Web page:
Methods: Ninety patients diagnosed with focal epilepsy undergoing diagnostic electroencephalography (EEG)–video monitoring were included. The ability to remember individual seizure elements was assessed using a questionnaire. Patient memory was then compared to the findings of subsequent seizure documentation during EEG?video monitoring. Seizure elements were categorized in four groups: subjective, motor, autonomic, and postictal (immediately after the seizure) elements.

Results: In all categories, the number of documented seizure elements during monitoring strongly exceeded the number of elements that were recalled. Only 45.6% of subjective elements, 5.4% of motor phenomena, 11.9% of autonomic findings, and 2.1% of postictal impairments were recalled. The ability to recall seizure elements varied significantly depending on seizure types (secondarily generalized tonic?clonic seizures [SGTCS] < complex partial seizures [CPS] < simple partial seizures [SPS]), but not on the relative timing of the element during the seizure.

Significance: Patients’ memory of seizure symptoms is almost always fragmentary. Although the rate of correctly remembered seizure elements depends on the seizure type, complete recall of a seizure is almost never obtained. Consequently, 89 of 90 patients in this cohort would only have had seizures classified as a seizure with “impaired awareness,” according to the new International League Against Epilepsy (ILAE) seizure classification.

Daily listening to Mozart Reduces Seizures in Individuals with Epilepsy: A Randomized Control Study

Abstract, published in Epilepsia Open

Objective: Epilepsy is one of the most common neurological disorders. Many individuals continue to have seizures despite medical and surgical treatments, suggesting adjunctive management strategies are required. Promising effects of daily listening to Mozart on reducing seizure frequency in individuals with epilepsy have been demonstrated over the last 20 years, but not in a rigorously controlled manner. In this study, researchers compared the effect on seizure frequency of daily listening to either Mozart K.448 (a specific piano concerto written by Mozart) or a spectrally similar, yet non-rhythmic control piece. They hypothesized that there would be no difference in seizure counts when participants listened to Mozart K.448 vs when they listened to the control piece.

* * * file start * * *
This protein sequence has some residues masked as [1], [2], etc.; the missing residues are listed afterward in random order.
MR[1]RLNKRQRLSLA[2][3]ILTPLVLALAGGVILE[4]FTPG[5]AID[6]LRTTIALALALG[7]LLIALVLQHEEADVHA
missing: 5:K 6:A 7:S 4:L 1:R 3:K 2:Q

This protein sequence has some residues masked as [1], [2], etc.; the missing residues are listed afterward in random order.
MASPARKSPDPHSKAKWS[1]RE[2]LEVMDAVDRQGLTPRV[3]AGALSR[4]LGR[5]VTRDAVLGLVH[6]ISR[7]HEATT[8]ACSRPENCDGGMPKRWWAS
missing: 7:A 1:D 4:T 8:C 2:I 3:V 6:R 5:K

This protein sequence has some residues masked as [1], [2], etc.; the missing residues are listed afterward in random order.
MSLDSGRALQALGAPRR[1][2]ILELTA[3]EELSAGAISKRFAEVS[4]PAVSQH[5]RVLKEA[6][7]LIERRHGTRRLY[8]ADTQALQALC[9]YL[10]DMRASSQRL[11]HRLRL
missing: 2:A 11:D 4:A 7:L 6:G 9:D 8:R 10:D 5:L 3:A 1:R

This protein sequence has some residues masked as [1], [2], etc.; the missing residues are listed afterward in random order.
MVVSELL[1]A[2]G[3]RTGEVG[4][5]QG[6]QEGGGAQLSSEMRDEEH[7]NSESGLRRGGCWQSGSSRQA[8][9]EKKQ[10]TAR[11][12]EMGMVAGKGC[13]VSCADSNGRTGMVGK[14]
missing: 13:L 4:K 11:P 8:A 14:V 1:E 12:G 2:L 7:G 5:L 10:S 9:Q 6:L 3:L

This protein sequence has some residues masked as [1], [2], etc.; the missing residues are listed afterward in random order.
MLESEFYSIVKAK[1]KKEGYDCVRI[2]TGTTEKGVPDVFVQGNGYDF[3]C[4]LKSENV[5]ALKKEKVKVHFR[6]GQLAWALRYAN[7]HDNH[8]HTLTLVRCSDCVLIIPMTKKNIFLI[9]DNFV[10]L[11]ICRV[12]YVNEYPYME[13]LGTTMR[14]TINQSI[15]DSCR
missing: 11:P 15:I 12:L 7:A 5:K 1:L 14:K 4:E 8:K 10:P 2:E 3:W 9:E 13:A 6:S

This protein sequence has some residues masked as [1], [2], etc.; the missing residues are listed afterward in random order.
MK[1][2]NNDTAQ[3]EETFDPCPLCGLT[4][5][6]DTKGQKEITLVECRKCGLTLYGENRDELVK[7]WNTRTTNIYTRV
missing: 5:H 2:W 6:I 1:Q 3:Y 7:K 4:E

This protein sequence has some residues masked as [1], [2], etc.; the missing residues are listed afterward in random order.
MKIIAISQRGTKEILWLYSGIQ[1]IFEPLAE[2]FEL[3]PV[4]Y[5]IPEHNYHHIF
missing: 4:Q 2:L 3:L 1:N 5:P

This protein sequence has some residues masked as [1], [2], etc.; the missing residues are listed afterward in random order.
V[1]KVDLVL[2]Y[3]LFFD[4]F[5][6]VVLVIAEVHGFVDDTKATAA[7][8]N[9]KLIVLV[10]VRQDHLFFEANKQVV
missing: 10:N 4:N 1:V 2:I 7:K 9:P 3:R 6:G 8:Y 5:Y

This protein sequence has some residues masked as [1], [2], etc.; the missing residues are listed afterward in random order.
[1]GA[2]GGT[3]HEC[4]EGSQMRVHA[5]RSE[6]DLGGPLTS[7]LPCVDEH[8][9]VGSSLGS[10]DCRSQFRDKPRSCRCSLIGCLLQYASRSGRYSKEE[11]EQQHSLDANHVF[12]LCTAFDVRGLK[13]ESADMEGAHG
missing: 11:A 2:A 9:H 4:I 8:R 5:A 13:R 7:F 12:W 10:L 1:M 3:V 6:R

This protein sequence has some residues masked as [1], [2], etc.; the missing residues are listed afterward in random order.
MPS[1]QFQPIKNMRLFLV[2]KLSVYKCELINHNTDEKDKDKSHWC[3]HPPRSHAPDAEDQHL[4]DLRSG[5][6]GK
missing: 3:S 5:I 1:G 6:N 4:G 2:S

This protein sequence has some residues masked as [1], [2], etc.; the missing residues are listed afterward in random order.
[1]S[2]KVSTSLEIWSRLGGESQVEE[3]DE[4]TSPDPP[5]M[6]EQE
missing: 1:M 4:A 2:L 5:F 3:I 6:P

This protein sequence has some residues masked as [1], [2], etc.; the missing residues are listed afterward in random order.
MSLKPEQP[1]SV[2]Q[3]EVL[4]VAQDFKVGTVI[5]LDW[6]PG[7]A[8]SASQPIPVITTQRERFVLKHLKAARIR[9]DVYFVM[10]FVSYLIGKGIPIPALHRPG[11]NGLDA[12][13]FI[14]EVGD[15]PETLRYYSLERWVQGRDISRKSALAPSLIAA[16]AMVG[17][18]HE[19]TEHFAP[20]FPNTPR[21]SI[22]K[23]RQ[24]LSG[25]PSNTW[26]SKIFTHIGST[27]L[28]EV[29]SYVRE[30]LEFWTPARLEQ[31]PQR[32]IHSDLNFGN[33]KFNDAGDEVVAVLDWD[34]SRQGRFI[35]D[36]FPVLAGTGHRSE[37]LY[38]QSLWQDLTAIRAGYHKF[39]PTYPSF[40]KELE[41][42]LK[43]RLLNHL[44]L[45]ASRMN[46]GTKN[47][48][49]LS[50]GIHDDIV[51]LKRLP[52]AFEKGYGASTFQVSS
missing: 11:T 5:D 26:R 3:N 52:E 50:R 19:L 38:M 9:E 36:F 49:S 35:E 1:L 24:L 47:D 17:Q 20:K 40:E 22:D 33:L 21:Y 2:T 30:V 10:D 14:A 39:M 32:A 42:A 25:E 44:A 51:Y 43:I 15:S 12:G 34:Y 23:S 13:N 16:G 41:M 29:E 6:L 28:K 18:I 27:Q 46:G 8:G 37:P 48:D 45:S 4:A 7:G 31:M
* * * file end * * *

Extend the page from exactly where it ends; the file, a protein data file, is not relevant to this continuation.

Methods: The research team employed a randomized crossover design, in which each participant was exposed to both three months of daily listening to the first six minutes of Mozart K.448 (treatment period) and three months of daily listening to phase-scrambled version (control period). There was a three-month baseline and a three-month follow-up period before and after the six-month listening period, respectively. Change in seizure counts obtained from the seizure diaries was considered as the main study outcome.

Results: Analysis revealed a reduction in seizure counts during the treatment period, which was not observed for the control period.